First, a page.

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|Title:||Effect of soil properties on arsenic fractionation and bioaccessibility in cattle and sheep dipping vat sites||Authors:||Sarkar, Dibyendu
Parra-Noonan, M. T.
Datta, Rupali K.
Makris, Konstantinos C.
Cattle dipping vats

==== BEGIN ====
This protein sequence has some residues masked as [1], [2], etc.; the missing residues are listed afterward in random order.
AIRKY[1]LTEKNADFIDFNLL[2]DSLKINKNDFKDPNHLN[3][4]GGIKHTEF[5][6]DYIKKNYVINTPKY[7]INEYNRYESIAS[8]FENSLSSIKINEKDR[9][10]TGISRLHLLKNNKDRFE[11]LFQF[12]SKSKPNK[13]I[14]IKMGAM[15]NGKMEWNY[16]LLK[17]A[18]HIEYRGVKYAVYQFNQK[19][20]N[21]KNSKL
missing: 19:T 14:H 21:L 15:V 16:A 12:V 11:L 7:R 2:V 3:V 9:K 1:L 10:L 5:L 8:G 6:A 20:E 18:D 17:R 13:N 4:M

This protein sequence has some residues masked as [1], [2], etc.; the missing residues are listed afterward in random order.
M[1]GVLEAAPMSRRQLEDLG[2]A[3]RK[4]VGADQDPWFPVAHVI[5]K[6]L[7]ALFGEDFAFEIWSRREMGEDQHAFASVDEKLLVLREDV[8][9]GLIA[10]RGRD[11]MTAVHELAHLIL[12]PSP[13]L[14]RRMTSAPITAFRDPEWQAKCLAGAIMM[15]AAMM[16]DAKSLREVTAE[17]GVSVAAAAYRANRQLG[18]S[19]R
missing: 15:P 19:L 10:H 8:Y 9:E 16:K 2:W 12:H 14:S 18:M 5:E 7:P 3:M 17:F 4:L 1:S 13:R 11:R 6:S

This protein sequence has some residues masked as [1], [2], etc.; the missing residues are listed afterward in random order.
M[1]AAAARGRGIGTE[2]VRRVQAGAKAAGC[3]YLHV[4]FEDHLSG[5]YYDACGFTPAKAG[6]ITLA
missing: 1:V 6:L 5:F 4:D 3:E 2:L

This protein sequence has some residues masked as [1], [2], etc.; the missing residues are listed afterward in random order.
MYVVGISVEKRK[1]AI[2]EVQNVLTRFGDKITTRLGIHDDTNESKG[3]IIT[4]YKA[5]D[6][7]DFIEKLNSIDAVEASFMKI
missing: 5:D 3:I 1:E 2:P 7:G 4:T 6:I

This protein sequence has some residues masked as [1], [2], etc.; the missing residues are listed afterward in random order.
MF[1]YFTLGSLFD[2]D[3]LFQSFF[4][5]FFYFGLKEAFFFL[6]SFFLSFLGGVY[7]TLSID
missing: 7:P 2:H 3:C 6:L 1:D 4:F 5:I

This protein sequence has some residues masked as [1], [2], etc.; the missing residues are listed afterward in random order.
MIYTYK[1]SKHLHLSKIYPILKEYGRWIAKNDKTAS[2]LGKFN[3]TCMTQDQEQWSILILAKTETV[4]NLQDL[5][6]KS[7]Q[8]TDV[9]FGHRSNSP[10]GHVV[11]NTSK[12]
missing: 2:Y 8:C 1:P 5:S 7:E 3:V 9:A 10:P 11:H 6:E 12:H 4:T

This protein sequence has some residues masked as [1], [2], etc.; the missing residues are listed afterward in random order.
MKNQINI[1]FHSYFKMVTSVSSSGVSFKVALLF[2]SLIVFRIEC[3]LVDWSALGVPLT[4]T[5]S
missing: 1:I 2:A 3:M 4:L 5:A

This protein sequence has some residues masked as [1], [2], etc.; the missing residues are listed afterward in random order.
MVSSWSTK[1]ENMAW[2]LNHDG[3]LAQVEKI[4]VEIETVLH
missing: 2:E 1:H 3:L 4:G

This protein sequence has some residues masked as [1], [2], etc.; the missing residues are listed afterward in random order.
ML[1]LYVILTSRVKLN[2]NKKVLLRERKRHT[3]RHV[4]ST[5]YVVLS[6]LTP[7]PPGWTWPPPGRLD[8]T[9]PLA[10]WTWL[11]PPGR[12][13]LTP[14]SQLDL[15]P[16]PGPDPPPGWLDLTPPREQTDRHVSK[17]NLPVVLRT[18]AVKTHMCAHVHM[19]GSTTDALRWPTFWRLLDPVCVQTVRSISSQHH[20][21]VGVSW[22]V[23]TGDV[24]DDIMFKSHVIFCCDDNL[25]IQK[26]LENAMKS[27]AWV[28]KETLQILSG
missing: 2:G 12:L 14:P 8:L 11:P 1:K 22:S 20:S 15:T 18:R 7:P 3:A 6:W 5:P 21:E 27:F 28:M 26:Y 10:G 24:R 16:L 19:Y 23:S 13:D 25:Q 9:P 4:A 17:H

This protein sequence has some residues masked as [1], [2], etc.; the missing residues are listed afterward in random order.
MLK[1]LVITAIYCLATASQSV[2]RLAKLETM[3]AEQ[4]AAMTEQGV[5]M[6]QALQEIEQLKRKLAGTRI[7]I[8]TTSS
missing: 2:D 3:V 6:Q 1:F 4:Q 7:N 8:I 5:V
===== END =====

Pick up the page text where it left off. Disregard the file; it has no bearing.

|Issue Date:||Feb-2007||Publisher:||Elsevier B.V.||Source:||Environment International, 2007, Volume 33, Issue 2, Pages 164–169||Abstract:||Historical use of high arsenic (As) concentrations in cattle/sheep dipping vat sites to treat ticks has resulted in severe contamination of soil and groundwater with this Group-A human carcinogen. In the absence of a universally applicable soil As bioaccessibility model, baseline risk assessment studies have traditionally used the extremely conservative estimate of 100% soil As bioaccessibility. Several in-vitro, as well as, in-vivo animal studies suggest that As bioaccessibility in soil can be lower than that in water. Arsenic in soils exists in several geochemical forms with varying degree of dissolution in the human digestive system, and thus, with highly varying As bioaccessibility. Earlier batch incubation studies with As-spiked soils have shown that As bioaccessibility is a function of soil physicochemical properties. We selected 12 dipping vat soils collected from USA and Australia to test the hypothesis that soil properties exert a significant effect on As bioaccessibility in As-contaminated sites. The 12 soils varied widely in terms of soil physico-chemical properties. They were subject to an As sequential fractionation scheme and two in-vitro tests (IVGS and IVGIA) to simulate soil As bioavailability in the human gastrointestinal system. Sequential As fractionation results showed that the majority of the As measured in the dipping vat soils resided either in the Fe/Al hydroxide fraction, or the Ca/Mg fractions, or in the residual fraction. Water-extractable As fraction of the 12 soils was typically < 10% of the total, reaching values up to 23%, indicating minimal leaching potential, and hence, lower risk of As-contamination from exposure to groundwater, typically used as drinking water in many parts of the world. Partial individual correlations and subsequent multiple regression analyses suggested that the most significant soil factors influencing As bioaccessibility were total Ca + Mg, total P, clay content and EC. Collectively, these soil properties were able to explain 85 and 86% of the variability associated with the prediction of bioaccessible As, using IVGS and IVGIA in-vitro tests, respectively. This study showed that specific soil properties influenced the magnitude of soil As bioaccessibility, which was typically much lower than total soil-As concentrations, challenging the traditional risk assessment guideline, which assumes that soil As is 100% bioaccessible. Our study showed that total soil As concentration is unlikely to provide an accurate estimate of human health risk from exposure to dipping vat site soils.||URI:||http://ktisis.cut.ac.cy/jspui/handle/10488/4208||ISSN:||0160-4120||DOI:||10.1016/j.envint.2006.09.004||Rights:||© Elsevier Ltd.|
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